Adam's Rib (1949)
Starring: Katharine Hepburn, Spencer Tracy, Judy Holiday, Jean Hagen, Tom Ewell, and David Wayne
Directed by: George Cukor
Released by: MGM
Synopsis: A woman (Judy Holiday) is put on trial for trying shooting her husband by accident. She is represented by defense attorney Amanda Bonner (Katharine Hepburn). Much to their surprise, the prosecutor and the husband's attorney is Adam Bonner (Spencer Tracy), Amanda's husband! Can marriage sustain the pressures of court?
Review: One of my pet peeves with most romantic comedies (especially "battle of the sexes" comedies) is that they tend to focus on either the male or female character, often created an unfair, one sided story where one side makes the other look bad. This tends to alienate the audience since they feel that the movie was not made for them. I am happy to say that Adam's Rib successfully avoids this problem and provides us with an enjoyable romantic story that everyone should be delighted by.
Stories about power couples weren't original by the time Adam's Rib was released. But, the idea of a couple being rivals in a court of justice and trying to defend their causes is stupendous and very clever. What makes it great, though, is that it never takes itself too seriously and handles its subject very well. The chemistry between Spencer Tracy and Katharine Hepburn aids the plot immensely. You can tell that they love each other, even when they courtroom battle gets heated towards its conclusion. There is passion and never do they feel like they are acting selfishly. Both of them have great ideals about the case and try their best to convey it in court.
And that's where the fairness comes in. Adam's Rib talks strongly about fairness towards the opposite sex and to judge people based on their actions and not by their gender. But Adam's plight is honorable too: that no one should be given the right to take justice into their hands. At times it may look like the film favors Amanda over Adam, but in reality the writers did a great job in presenting both ideas, letting the viewer decide which one is the fairest.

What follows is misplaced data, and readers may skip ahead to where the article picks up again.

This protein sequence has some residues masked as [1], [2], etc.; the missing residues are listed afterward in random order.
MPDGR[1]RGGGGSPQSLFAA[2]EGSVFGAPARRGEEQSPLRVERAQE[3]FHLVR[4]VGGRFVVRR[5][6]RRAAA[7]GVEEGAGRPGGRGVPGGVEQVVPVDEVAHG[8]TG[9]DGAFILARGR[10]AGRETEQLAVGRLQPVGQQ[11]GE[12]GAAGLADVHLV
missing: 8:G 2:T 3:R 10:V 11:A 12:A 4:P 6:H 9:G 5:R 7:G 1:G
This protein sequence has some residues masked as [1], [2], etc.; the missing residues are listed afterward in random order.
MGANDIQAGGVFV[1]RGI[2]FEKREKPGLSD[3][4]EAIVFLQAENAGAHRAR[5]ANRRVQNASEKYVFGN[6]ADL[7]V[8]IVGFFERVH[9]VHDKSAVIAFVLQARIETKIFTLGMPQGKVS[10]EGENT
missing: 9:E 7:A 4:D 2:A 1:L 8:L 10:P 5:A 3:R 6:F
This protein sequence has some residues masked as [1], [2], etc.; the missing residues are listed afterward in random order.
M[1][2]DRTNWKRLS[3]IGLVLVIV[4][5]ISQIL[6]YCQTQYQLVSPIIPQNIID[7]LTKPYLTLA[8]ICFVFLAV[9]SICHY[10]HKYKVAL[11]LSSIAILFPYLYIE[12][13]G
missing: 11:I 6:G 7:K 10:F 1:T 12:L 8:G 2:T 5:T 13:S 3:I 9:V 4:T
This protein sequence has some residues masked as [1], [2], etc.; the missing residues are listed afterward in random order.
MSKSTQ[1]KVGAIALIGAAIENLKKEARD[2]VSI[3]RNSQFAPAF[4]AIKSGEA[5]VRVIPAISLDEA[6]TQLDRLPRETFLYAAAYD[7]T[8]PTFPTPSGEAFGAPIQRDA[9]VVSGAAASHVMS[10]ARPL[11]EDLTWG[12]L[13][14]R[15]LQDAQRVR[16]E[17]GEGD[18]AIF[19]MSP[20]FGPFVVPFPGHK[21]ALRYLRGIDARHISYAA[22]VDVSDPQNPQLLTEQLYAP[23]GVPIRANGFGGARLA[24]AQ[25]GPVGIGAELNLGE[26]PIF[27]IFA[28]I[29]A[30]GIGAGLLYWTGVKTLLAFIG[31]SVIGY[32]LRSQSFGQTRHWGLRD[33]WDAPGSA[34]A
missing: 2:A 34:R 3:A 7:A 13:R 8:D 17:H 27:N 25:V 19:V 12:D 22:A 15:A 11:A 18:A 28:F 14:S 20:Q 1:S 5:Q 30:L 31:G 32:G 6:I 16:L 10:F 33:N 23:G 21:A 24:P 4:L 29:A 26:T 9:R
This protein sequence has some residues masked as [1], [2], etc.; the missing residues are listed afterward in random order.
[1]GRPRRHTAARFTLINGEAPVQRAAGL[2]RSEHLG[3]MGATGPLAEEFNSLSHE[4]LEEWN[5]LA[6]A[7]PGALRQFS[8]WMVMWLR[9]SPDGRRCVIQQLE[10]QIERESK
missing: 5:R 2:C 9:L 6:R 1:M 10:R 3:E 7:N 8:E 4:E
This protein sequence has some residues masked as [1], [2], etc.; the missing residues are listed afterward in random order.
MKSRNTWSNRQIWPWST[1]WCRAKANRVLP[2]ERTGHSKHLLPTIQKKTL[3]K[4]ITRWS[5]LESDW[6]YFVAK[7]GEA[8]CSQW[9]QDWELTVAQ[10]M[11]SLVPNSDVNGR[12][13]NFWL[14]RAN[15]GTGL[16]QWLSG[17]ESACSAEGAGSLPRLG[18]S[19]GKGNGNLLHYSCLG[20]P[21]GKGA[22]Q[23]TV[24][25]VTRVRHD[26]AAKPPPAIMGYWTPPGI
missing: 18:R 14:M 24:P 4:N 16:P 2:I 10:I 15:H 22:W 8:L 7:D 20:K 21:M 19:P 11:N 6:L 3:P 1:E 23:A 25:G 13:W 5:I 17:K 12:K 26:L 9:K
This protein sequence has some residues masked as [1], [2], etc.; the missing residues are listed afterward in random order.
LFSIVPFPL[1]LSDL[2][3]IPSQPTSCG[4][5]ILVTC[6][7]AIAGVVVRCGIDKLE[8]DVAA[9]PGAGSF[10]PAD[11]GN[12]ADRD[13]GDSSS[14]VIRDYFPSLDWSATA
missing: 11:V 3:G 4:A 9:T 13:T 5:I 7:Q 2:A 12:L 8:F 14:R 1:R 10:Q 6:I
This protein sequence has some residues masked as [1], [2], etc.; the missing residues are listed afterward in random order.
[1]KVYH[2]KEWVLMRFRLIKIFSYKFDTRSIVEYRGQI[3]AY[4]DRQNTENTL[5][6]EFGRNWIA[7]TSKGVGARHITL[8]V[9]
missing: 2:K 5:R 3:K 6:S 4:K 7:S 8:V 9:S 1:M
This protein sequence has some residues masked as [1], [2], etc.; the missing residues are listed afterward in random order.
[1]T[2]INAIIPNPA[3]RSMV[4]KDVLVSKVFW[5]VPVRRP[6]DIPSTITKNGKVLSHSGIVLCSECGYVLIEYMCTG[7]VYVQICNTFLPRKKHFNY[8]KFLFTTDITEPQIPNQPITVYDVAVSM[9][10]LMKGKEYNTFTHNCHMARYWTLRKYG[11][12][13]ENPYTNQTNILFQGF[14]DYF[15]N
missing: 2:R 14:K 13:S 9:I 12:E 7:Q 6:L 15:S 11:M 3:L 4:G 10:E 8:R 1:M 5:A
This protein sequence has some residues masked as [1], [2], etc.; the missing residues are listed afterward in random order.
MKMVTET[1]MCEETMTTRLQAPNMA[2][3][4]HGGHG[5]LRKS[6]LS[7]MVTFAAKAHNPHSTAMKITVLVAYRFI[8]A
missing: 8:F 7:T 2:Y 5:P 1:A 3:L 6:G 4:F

Like many pictures of its era, Adam's Rib has a great stage feel regardless of its motion picture existence. Everything from the opening titles to the scenes in the Bonner's apartment is presented to resemble a stage production. This is even carried to the supporting characters, all Broadway performers who make their film debut in Adam's Rib. The first of these is Judy Holiday, playing the role of Doris Attinger, the woman put on trial. From the minute you see her you know that deep down she isn't a bad woman, just an overworked wife driven to desperation by her uncaring husband. You realize why Amanda is so set on defending this woman: Judy Holiday gives us an earnest character that is easy to cheer for. As an interesting piece of history, this role was given to her as an opportunity to star in the film adaptation of Born Yesterday. Her success in this film earned her both the role and an Academy Award for Best Actress.
Jean Hagen (best known for her performance as Lina Lamont in Singin' in the Rain) has great presence as Beryl Caighn, the other woman in the relationship. Unfortunately, we don't get to see her as much as the other characters, and her lines are limited, but in the scenes she is in she's funny and memorable at the very least. Faring much better is Tom Ewell as Warren Francis Attinger the ungrateful husband. He may be a stereotypical character, but helps the audience understand why the relationship between him and his wife is so twisted. Last but not least is David Wayne as Kip Lurie, the Bonner's friend and neighbor. I confess that while he does deliver some great lines he tends to get obnoxious at times (funny enough, Spencer Tracy's character expresses many of our feelings when Kip is on screen). But, his character is needed in making the tension between Adam and Amanda that more relevant to the storyline, so love him or hate him, he is an important character.
Like many movies, accuracy is at times sacrificed for the sake of entertainment, and Adam's Rib is no different. The film doesn't present us with an accurate look at court procedures. I am sure that those paying attention will see some mistakes in the lawyers' claims. It doesn't hurt the enjoyment of the film, but some might take notice of it. The other problem with Adam's Rib is that to me the ending was a bit rushed and didn't quite know how to end the story. I may be mistaken in this regard, but it didn't feel as tight as the rest of the film.
In closing, Adam's Rib proves that a solid romantic comedy can be appealing to both men and women. It doesn't hold back in its ideals but rarely does it feel heavy handed. The chemistry between Hepburn and Tracy is a great asset to the film, while the supporting characters round out the great cast. Adam's Rib is funny, charming and enjoyable. This one shouldn't be missed.
Rating: 4 filmstrips out of 5
This review is dedicated to Mike Lockhardt Jr. and Anita Asher in honor of their recent engagement. Congratulations! May this union be blessed with lots of love and happiness!